Petition article could mandate remote meeting access
Another citizens’ petition article on the warrant for the Oct. 25 Town Meeting would require the majority of town board and committee meetings to hold all meetings with remote access through Zoom or another program that allows citizens to watch and participate in meetings from home.
“We’re limiting the amount of people who can participate if we don’t continue with Zoom or hybrid meetings,” said Jody Santagate, the article’s lead petitioner. Citizens’ petition articles require signatures from ten registered voters to be put on the warrant.
Santagate said that there are many people who can’t make it to regular night meetings: Those who can’t or don’t drive, especially at night; those caring for children or older family members; people in assisted living homes, etc.
“We need to start thinking about everyone in the community,” Santagate said.
The article names a number of boards that would be required to comply: The Board of Selectmen, Zoning Board of Appeals, Conservation Commission, Planning Board and Board of Health. It also says that any other board which deals with land use or holds legally-binding hearings would be required to comply.
The petition also declares that any board that holds legally-binding hearings would be “forbidden to refuse to acknowledge or accept comments from residents” during any time citizens are allowed to participate in a meeting as long as that citizen would not be speaking about an issue currently before a court of law. The petition also says that threatening to sue the town or filing an appeal about a board’s decision could not be used to prevent that person from speaking about other matters before the boards.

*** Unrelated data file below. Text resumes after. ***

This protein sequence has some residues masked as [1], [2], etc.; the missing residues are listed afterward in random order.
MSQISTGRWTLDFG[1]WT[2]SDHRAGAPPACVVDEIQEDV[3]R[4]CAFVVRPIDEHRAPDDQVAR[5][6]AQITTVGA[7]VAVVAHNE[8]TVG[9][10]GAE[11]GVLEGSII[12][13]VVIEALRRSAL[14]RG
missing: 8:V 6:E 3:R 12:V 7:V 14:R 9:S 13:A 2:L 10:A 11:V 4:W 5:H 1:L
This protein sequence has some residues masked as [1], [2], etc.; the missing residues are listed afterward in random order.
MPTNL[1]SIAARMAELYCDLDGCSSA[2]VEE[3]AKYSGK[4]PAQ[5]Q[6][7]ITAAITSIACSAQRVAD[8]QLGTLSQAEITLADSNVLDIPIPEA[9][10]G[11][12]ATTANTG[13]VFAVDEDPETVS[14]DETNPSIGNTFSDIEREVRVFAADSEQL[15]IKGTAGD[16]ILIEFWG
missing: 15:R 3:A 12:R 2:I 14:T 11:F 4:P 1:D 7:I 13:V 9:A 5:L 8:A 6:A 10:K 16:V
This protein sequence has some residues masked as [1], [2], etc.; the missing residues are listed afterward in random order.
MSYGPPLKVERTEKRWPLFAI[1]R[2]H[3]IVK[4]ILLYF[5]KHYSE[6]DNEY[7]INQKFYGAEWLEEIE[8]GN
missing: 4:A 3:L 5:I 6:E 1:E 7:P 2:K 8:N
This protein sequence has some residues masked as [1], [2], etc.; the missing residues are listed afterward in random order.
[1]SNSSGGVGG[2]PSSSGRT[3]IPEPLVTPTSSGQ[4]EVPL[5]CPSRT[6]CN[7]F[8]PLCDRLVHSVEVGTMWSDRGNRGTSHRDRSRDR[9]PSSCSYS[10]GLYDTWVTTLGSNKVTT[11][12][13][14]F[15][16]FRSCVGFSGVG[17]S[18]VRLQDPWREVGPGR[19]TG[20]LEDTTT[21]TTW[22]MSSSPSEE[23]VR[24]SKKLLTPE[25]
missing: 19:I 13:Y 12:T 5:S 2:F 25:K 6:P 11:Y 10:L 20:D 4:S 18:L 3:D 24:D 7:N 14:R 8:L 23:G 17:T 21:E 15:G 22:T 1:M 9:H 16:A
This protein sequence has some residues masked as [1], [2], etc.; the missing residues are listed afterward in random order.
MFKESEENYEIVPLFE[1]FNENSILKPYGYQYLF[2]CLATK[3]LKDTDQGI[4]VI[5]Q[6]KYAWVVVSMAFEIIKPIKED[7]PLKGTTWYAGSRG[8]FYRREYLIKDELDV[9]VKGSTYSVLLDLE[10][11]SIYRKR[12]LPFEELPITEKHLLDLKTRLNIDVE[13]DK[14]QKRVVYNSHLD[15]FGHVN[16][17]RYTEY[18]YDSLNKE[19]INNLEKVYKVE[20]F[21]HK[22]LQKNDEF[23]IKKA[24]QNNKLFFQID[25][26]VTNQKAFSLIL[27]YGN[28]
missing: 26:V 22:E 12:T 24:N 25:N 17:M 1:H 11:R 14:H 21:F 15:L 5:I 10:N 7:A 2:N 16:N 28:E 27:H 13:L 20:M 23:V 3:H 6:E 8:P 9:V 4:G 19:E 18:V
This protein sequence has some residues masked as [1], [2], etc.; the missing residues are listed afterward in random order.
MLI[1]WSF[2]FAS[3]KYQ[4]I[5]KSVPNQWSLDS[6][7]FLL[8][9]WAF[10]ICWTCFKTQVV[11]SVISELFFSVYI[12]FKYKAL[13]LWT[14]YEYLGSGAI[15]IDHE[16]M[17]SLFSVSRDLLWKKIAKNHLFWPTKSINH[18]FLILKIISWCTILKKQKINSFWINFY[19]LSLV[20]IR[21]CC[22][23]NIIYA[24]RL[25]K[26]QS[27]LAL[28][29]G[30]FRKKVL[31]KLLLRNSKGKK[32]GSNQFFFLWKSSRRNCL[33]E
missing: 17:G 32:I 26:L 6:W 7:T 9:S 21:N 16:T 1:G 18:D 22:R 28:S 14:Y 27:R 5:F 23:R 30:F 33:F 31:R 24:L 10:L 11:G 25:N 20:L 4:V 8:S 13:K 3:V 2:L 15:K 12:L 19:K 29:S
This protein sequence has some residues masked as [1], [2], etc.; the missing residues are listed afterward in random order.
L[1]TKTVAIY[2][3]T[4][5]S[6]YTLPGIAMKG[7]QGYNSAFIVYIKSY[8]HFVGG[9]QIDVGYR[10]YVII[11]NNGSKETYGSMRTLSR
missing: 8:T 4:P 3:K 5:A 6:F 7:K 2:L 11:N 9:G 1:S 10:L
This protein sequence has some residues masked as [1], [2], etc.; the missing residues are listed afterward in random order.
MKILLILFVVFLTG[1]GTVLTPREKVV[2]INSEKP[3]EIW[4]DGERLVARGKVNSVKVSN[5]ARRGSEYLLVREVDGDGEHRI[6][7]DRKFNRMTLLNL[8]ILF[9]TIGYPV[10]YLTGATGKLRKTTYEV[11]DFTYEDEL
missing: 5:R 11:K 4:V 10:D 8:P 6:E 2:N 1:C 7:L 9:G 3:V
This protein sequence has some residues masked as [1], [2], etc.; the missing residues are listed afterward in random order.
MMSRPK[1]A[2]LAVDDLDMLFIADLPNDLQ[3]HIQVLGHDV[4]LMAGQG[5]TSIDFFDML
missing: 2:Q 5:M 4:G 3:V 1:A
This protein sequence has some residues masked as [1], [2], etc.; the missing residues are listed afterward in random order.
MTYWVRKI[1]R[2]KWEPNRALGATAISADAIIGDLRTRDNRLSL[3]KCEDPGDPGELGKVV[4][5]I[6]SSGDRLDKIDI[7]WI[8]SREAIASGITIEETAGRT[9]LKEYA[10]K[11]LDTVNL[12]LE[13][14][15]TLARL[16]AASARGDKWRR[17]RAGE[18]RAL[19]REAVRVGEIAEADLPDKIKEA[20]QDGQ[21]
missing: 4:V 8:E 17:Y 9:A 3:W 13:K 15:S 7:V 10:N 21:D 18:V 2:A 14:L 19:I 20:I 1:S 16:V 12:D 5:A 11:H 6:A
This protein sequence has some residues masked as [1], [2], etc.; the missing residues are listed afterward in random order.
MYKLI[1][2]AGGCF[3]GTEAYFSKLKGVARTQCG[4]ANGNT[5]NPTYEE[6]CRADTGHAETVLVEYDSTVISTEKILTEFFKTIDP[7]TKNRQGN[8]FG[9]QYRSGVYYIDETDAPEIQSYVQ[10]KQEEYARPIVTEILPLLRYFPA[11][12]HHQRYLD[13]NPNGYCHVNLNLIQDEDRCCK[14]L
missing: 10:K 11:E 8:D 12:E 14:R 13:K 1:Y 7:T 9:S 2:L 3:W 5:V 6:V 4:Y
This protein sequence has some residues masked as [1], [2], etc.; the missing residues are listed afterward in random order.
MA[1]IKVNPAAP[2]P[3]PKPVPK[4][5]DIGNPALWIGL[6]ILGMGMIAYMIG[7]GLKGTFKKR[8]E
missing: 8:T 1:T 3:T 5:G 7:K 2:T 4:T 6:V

The petition seems to stem from recent dust-ups at meetings, mostly regarding Select Board Chair Judith Whiteside’s practice of not allowing anyone who has threatened legal action or filed a complaint to speak at meetings, which has led some other committee chairs to follow that same policy.
Santagate said that she had been blocked from speaking at meetings because of an appeal she was part of — not a lawsuit — and said that taxpayers should be able to speak to officials about matters other than what is in litigation.
Both the Select Board and Finance Committee said they were concerned that WCTV would not have the staff to make all meetings hybrid.
Additionally, Zoom meetings are currently allowed due to an emergency order by Gov. Charlie Baker. When that order lapses, Attorney Richard Bowen explained, the petition might be in conflict with state open meeting law.
Bowen also said that the provision banning chairs from blocking certain speakers could contradict state law.
Both the Finance Committee and Select Board voted not to recommend the passage of the article.